Tia and her family were out doing errands when the ‘mali’ came to do his monthly trimming and plant potting in their garden. Their dog Bunny, was an explorer. It was a cardinal rule in this household that the main gate always be shut. The gardener knew this but it had slipped his mind momentarily. When his back was turned, Bunny ran out of the gate ever-ready to explore the colourful world awaiting him. Tia was distraught when she got home. She had no idea where to begin looking for him. He could be anywhere! As she walked around the house worried, she heard a quiet whining. She followed the sound to a neighbouring plot where she found Bunny. His paw was filled with shards of glass and he was distressed and whimpering. But at least she could get him home!
That’s a feeling you never want… calling for your dog and not hearing the excited paw-patter or bark in return. We hope you’ve never felt that cold chill in your bones because you’ve suddenly realised that your dog is not at home, safe and secure, like you left him.
So let’s talk precautions first. There are a lot of things that dog-parents forget because they seem insignificant.
Make sure your dog has a collar with a tag stating your address and contact number. Take those precautions for your little adventurers.
Ensure that the doors to your house are properly shut if you happen to not be around to keep an eye on your dog.
Pay special attention to your furry friend during times of high stress or excitement especially festival days when there may be loud music or fireworks.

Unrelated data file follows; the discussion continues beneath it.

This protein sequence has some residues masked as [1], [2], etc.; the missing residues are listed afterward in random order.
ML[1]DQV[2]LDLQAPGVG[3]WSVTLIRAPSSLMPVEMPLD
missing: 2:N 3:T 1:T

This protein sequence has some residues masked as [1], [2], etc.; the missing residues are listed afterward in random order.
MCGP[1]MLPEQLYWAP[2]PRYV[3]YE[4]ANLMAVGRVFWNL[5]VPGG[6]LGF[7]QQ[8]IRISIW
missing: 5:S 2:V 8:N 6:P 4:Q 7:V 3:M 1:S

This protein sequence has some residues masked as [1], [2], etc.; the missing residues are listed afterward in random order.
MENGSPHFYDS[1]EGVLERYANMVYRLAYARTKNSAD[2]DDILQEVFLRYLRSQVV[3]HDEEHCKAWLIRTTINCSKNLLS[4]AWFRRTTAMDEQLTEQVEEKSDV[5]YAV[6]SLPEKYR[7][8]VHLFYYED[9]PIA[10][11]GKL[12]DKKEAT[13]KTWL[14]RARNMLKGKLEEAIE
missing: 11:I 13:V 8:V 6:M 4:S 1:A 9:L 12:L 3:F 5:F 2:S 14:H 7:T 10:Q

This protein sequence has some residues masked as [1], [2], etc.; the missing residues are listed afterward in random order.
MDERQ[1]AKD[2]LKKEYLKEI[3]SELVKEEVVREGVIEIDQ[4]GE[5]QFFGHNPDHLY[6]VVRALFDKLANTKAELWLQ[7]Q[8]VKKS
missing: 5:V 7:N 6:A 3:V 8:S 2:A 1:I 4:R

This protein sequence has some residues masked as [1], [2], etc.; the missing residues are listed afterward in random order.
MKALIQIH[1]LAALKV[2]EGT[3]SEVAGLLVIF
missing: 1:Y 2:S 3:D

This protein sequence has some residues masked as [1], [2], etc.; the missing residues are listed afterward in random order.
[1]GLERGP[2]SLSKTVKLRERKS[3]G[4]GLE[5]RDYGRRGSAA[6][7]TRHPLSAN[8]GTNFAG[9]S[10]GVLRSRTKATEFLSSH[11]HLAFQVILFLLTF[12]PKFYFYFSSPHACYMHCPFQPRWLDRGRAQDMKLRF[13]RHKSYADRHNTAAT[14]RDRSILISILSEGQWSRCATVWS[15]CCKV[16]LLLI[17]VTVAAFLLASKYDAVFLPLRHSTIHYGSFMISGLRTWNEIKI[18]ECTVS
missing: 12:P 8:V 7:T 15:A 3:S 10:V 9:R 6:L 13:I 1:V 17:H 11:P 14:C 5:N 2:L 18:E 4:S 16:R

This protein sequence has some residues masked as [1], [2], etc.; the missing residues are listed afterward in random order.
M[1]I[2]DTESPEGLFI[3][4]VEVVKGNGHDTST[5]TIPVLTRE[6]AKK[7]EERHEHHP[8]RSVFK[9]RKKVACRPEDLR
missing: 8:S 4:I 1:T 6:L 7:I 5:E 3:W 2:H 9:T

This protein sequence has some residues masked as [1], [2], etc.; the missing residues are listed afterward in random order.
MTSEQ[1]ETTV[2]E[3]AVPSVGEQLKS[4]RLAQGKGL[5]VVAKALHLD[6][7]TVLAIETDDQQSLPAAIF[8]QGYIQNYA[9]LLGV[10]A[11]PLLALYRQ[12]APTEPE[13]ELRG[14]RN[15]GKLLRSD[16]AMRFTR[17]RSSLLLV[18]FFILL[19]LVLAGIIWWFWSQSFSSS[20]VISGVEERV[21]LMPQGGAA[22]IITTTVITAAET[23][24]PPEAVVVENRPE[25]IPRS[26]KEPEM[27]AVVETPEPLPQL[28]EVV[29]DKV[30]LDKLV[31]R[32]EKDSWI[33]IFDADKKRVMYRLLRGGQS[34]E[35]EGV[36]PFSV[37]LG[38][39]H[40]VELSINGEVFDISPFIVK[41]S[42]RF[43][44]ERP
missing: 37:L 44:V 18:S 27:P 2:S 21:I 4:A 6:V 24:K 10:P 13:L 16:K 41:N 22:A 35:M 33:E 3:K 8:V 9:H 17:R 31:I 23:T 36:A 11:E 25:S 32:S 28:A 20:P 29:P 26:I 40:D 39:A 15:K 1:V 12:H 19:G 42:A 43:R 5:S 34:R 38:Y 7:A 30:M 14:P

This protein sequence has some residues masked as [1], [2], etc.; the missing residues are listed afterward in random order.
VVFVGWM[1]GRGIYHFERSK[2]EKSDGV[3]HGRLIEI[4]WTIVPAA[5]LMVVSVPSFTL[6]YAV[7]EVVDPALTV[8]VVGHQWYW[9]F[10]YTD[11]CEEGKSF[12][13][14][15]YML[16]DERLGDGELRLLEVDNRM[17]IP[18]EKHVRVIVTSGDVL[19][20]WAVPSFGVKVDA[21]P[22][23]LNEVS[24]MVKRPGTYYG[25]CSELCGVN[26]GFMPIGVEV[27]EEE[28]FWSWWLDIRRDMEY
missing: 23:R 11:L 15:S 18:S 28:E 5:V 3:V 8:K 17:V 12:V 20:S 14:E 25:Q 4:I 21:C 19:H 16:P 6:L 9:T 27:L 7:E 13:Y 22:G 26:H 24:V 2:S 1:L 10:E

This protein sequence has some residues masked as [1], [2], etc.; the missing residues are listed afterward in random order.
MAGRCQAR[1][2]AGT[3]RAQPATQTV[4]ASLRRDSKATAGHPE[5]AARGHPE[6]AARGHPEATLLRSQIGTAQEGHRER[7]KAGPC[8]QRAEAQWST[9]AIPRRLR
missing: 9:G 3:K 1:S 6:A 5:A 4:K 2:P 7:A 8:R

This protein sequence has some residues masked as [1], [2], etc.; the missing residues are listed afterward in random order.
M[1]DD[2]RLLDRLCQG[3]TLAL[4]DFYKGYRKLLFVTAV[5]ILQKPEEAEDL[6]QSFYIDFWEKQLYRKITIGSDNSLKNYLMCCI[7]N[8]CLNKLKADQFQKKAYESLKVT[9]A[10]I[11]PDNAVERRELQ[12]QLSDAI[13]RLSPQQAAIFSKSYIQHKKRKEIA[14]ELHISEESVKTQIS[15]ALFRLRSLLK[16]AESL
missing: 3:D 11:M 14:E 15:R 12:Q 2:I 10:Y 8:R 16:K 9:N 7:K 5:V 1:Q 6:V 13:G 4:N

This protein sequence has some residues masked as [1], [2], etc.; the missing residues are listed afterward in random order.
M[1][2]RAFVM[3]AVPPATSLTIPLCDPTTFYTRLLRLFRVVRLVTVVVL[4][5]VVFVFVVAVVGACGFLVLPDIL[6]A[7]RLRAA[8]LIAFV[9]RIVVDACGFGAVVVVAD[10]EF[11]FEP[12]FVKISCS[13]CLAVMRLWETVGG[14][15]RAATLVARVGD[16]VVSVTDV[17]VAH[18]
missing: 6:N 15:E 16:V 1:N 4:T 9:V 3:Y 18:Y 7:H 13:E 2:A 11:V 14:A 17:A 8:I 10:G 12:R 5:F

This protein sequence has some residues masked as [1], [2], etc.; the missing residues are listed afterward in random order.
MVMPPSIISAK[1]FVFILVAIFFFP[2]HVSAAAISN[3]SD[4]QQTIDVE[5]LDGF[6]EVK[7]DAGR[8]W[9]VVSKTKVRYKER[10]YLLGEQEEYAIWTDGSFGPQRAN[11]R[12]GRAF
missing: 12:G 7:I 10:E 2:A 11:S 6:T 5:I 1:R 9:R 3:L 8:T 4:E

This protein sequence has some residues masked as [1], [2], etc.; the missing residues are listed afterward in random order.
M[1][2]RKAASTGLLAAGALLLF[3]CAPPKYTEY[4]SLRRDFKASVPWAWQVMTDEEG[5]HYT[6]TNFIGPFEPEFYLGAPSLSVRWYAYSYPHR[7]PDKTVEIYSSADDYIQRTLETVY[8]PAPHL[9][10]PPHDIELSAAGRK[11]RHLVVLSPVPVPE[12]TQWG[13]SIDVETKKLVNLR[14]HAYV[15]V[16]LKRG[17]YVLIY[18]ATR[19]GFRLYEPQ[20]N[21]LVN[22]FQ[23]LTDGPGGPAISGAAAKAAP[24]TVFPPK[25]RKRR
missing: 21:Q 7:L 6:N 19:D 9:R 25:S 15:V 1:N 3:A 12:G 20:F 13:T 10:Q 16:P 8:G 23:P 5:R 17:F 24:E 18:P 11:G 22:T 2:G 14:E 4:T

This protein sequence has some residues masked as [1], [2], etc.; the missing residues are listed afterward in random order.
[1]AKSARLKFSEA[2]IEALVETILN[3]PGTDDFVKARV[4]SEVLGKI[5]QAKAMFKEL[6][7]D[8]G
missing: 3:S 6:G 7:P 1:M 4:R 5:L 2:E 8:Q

Make sure you have updated photos of your pup and identifications on his body which would help a passerby spot him. Just stating ‘black labrador with red collar’ is sometimes not enough.
But precautions can only go so far. There are many variables that are out of your hands and you may find that despite your best efforts, your dog has run away. With Tia, it was because the gardener had a momentary oversight. You’re anxious, you’re scared, you really just want him back. The first thing to do is to remain calm. Like Tia, it’s a good idea to walk around the house and call out your dog’s name. He could just be scared or hurt and hiding. Once you’re sure that he’s not around, increase the radius of your search. Call your friends and neighbours to help out. Print out posters and stick them up. Get on social media pages with pictures. Everyone will be willing to help!
We at Wagr, look forward to the day when the number of lost dog cases reported decrease just because of the ability to track your dog’s location. In the interim, we’d like to provide you with a couple of tools that we think will be helpful. We have a database of shelters, facebook groups, helpline numbers and so on. Every second that you save is invaluable in the search for your beloved dog.
The loss of a loved family member is serious and gut wrenching and we hope to help find him or her at the earliest. With the launch of our product a Pet GPS Tracker, not only will you always know exactly where your dog is, but you will also be immediately alerted when your little explorer leaves your designated safe-zone. Nothing like a worry free parenting! We’re sure you agree.